Patterico's Pontifications


Schumer to Holder: “Just Say It Already”

Filed under: Law,Terrorism — DRJ @ 9:27 pm

[Guest post by DRJ]

New York Democratic Senator Charles Schumer’s advice for Attorney General Eric Holder:

“Holder testified on Wednesday before the Senate Judiciary Committee. He said, “This administration is in the process of reviewing where KSM and the co-defendants should be tried. … New York is not off the table as to where they should be tried. But we have to take into consideration the concerns.”

“No final decision has been made about the forum which Khalid Sheik Mohammed and his co-defendants will be tried,” said Holder. “As I said at the outset, this is a very close call.”

Schumer attended the hearing. But in his statement, released on Wednesday, he said: “We know the administration is not going to hold the trial in New York. They should just say it already.”

Even Democrats are getting tired of Eric Holder’s waffling.


AG Holder Protects His DOJ Kids

Filed under: Law,Obama — DRJ @ 7:05 pm

[Guest post by DRJ]

Attorney General Eric Holder answered questions from the Senate Judiciary Committee today but he courageously refused to tattle on his DOJ kids:

“During his appearance before the Senate Judiciary Committee Wednesday, Attorney General Eric Holder became noticeably angry when asked about the controversy over Justice Department employees who represented Guantanamo Bay detainees before joining the Obama administration. Republican Sen. Charles Grassley, who last year asked Holder for the names of those lawyers and the detainees whom they represented, said he still has not received a complete answer from Holder. Grassley seemed irritated that the Justice Department had confirmed to Fox News the names of some of those lawyers while not responding fully to the Judiciary Committee. “My inquiry seeks to understand who is advising you on these decisions, given the serious impact these issues have on our national security,” Grassley said. So he asked a “very simple yes or no question” — would Holder supply the information?

No, said the attorney general. “With all due respect, senator, and I know that your request comes from what I would call a good place, yours was an honorable request,” Holder began. “There has been has been an attempt to take the names of people who represented Guantanamo detainees and to drag their reputations through the mud. There were reprehensible ads used to question their patriotism.”

“I’m not going to allow these kids — I’m not going to be part of that effort,” Holder continued. “And so, with all due respect, their names are out there now. The positions that they hold are out there. That’s all been placed in the public record. I am simply not going to be a part of that effort … I will not allow their reputations to be besmirched. I will not be a part of that.”

Two of the DOJ lawyers have already been identified. One is 40-year-old Neal Katyal and another is Jennifer Daskal, described as “a couple of years younger.” Democratic Senator Richard Durbin praised Holder for his “courageous position” in refusing to name the remaining kids.


Big Journalism SOS

Filed under: Media Bias,War — DRJ @ 1:59 pm

[Guest post by DRJ]

Big Journalism warns about treason at the New York Times:

“I have just received word that the New York Times is preparing to go public with a list of names of Americans covertly working in Afghanistan providing force protection for our troops, as well as the rest of our Coalition Forces. If the Times actually sees this through, the red ink they are drowning in will be nothing compared to the blood their entire organization will be covered with. Make no mistake, the Times is about to cause casualty rates in Afghanistan to skyrocket. Each and every American should be outraged.”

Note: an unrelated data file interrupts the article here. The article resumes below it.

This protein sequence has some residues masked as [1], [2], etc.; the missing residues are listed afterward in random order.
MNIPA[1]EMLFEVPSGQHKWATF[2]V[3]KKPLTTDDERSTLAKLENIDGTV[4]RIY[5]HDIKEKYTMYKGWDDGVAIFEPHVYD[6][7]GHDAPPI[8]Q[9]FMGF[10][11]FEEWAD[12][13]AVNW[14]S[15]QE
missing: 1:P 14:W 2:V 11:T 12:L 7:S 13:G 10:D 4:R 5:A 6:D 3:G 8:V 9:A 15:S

Jerry Brown: “This is Not About Sarah Palin”

Filed under: Politics — DRJ @ 12:42 pm

[Guest post by DRJ]

LA Weekly looks at why Jerry Brown stepped into the Cal State-Sarah Palin event:

“State Attorney General Brown said late Tuesday that he’ll look into allegations that the California State University Stanislaus Foundation dumped documents related to its invitation to have Sarah Palin come speak at the school.

He also wants to find out why the foundation has refused a California Public Records Act request that essentially asks how much its paying to have Palin speak at the campus, part of a financially strapped Cal State system. (The foundation is a nonprofit organization with separate finances, but Brown does have jurisdiction over nonprofits in the state). Brown stated that Palin has recently been paid $100,000 to speak elsewhere.

Brown stated he will look at documents that State Sen. Leland Yee got his hands on after they were pulled from a dumpster by students at CSU Stanislaus. They are said to contain part of Palin’s speaking contract, although Brown has yet to authenticate them. He wants to know how such documents, denied as public information under the records request, ended up in the trash.
Brown indicates he plans to get all up in the CSU Stanislaus Foundation’s finances, which include $20 million in the bank and $3 million in spending each year on university “endeavors.” He warned the foundation not to trash any more documents.”

Is this contract law vs open records? Foundation privacy vs the public’s right to know? Or is it really Jerry Brown vs Sarah Palin?


MORE: A university official claims the Palin contract was stolen from an office recycling bin last week.

Obsessed with the Tea Party (Updated)

Filed under: Politics — DRJ @ 12:41 pm

[Guest post by DRJ]

Now! Hampshire claims former New Hampshire Democratic Party Chairman Kathy Sullivan is obsessed with the Tea Party:

“Former Democratic State Party Chairman Kathy Sullivan is heading up the search, the source said. Sullivan has been calling and e-mailing liberal activists trying to get them to attend tea parties in different parts of the state and hold signs denying the authenticity of President Barack Obama’s birth certificate and make racially disparaging comments to reporters.

“This is Kathy’s [Sullivan] project,” the source told “She is absolutely obsessed with painting the tea party people as racists.”

Similar “crash the tea party” efforts are taking place throughout the country on Tax Day.”

JWF sums it up well:

“Is this the best you Democrats can do? If you think about it for a second, if Tea Partiers were the racists they’re being portrayed as, then why would these sneaky Democrats have to bus people in to pretend to be racist Tea Partiers? Taken further, why would Democrats know how to be “racist”? Does it just come natural to them?”